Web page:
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Gunmen storm government compound

Iraqi security forces have battled gunmen who detonated a car bomb before blasting their way into a government compound and killing seven policemen.

The three-hour stand-off between Shiite-dominated security forces and suspected Sunni insurgents in the Anbar province capital of Ramadi, 70 miles west of Baghdad, marked the first serious gun battle for Iraqi forces against insurgents without American back-up since the US military completed its withdrawal last month.

On Sunday morning, five gunmen wearing military uniforms and explosive-rigged vests stormed a compound in Ramadi, two police officials said. The compound houses Ramadi police headquarters and several federal security agencies, including an anti-terrorism police task force and a detention facility where terrorism suspects are interrogated.

Before reaching the compound in central Ramadi, the gunmen set off an explosives-filled car in the eastern part of the city, in an apparent effort to draw security personnel from the heavily guarded government area, according to an Anbar government official. Comrades of the attackers were being held there on suspicion of involvement in terror attacks.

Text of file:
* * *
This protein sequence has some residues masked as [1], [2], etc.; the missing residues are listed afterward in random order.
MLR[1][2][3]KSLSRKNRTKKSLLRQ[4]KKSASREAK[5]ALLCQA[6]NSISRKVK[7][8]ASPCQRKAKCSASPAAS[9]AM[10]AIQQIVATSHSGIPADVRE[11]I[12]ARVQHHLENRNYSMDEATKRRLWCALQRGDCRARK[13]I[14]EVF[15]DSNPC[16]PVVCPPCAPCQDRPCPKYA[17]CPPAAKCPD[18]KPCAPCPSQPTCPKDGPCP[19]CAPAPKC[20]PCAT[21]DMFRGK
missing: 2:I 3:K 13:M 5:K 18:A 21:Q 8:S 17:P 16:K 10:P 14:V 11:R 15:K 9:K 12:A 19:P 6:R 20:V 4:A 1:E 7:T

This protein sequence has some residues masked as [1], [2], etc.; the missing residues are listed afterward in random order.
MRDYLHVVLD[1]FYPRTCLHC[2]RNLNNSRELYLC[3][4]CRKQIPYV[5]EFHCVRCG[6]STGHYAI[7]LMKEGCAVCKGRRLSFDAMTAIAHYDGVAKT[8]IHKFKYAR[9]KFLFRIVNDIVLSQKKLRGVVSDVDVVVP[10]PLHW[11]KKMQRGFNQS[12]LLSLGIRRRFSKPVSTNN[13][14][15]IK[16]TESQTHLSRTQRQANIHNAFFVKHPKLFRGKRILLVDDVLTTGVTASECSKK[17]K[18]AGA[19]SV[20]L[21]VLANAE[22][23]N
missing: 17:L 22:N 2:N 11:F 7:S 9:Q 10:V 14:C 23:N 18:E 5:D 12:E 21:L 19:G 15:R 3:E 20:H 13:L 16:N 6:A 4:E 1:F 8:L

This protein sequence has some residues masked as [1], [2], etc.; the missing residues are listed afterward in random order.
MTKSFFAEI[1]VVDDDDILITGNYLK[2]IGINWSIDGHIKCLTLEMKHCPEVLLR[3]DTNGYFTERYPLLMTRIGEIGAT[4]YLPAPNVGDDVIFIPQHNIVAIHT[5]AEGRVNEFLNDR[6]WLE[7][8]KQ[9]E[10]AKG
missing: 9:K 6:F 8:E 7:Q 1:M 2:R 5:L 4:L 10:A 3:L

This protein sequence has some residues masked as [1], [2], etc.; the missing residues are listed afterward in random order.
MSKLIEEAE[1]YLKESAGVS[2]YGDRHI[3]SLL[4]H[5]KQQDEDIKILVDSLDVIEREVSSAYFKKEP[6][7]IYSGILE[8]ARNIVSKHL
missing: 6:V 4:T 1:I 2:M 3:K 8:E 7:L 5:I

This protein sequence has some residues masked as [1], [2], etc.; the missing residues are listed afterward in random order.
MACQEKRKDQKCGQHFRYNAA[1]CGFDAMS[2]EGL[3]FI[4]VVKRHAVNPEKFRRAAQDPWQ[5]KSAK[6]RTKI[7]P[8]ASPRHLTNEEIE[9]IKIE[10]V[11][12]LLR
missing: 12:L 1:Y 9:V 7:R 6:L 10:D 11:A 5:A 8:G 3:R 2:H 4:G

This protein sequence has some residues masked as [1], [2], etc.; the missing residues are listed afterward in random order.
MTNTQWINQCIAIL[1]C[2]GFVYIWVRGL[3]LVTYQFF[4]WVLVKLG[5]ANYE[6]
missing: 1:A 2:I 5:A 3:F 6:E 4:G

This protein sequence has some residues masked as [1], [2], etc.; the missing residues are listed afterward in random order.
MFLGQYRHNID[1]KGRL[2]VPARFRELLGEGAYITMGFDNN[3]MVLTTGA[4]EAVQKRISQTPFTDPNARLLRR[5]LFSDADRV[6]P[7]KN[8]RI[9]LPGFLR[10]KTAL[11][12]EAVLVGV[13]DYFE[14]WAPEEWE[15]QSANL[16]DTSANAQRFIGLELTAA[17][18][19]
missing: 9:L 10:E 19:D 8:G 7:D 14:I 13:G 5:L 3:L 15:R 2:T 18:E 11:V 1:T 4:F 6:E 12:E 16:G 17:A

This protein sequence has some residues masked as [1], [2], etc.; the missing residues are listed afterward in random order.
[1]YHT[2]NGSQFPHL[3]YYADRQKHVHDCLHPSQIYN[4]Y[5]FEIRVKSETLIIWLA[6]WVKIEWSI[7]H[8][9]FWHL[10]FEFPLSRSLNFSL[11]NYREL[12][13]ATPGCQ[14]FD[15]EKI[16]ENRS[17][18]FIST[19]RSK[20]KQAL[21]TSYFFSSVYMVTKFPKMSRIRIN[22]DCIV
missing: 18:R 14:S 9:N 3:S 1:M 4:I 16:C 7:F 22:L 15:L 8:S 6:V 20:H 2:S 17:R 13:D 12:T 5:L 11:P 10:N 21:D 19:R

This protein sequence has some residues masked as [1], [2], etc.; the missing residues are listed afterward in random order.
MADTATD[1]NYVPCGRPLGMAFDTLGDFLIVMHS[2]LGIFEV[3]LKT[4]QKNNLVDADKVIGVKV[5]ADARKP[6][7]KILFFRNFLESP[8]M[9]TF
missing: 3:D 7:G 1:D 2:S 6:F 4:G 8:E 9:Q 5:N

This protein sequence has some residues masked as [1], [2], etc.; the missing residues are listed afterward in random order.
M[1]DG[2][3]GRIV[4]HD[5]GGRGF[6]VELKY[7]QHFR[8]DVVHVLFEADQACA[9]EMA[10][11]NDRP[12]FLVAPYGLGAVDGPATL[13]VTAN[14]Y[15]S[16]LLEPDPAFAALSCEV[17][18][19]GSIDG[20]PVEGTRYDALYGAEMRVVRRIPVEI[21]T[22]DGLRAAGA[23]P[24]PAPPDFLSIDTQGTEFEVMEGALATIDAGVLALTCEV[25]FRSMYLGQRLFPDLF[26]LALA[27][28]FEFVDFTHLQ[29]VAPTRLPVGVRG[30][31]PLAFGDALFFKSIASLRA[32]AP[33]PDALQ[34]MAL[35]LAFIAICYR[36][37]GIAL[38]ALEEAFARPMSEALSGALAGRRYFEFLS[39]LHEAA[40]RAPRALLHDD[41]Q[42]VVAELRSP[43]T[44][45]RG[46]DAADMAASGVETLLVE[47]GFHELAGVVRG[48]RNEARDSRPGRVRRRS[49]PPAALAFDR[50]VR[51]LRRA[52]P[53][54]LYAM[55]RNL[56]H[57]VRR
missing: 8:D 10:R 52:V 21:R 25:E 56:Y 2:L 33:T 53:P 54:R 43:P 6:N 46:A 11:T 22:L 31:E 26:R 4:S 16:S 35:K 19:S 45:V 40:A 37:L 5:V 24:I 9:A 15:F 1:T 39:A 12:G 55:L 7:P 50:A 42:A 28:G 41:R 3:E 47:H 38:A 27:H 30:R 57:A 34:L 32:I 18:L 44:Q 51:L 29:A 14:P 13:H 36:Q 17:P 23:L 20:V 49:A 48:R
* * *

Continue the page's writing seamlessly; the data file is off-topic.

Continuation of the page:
One policeman was killed and three others were injured in the blast, police and health officials said.

Dhari Arkan, the deputy governor of Anbar, commented: "There were explosions in other parts of Ramadi meant to attract the attention of police and engage them, because there was a bigger aim of the attackers, which was to occupy the main police station."

An army officer in the Ramadi operations centre said there were several suspected insurgents who were being held in the detention facility along with criminals and thieves. The makeshift prison is in the basement of the building the attackers stormed, the officer said.

Six policemen were killed in the gunfight and 13 others were wounded.

Violence has surged since American troops left including straight sectarian attacks, like a bombing on Saturday that killed more than 50 pilgrims during a Shiite procession, and attacks against the government.

The violence has raised concerns that Iraq will return to sectarian bloodshed that killed tens of thousands of civilians after the US-led invasion and brought the country to the brink of civil war just a few years ago.


From Belfast Telegraph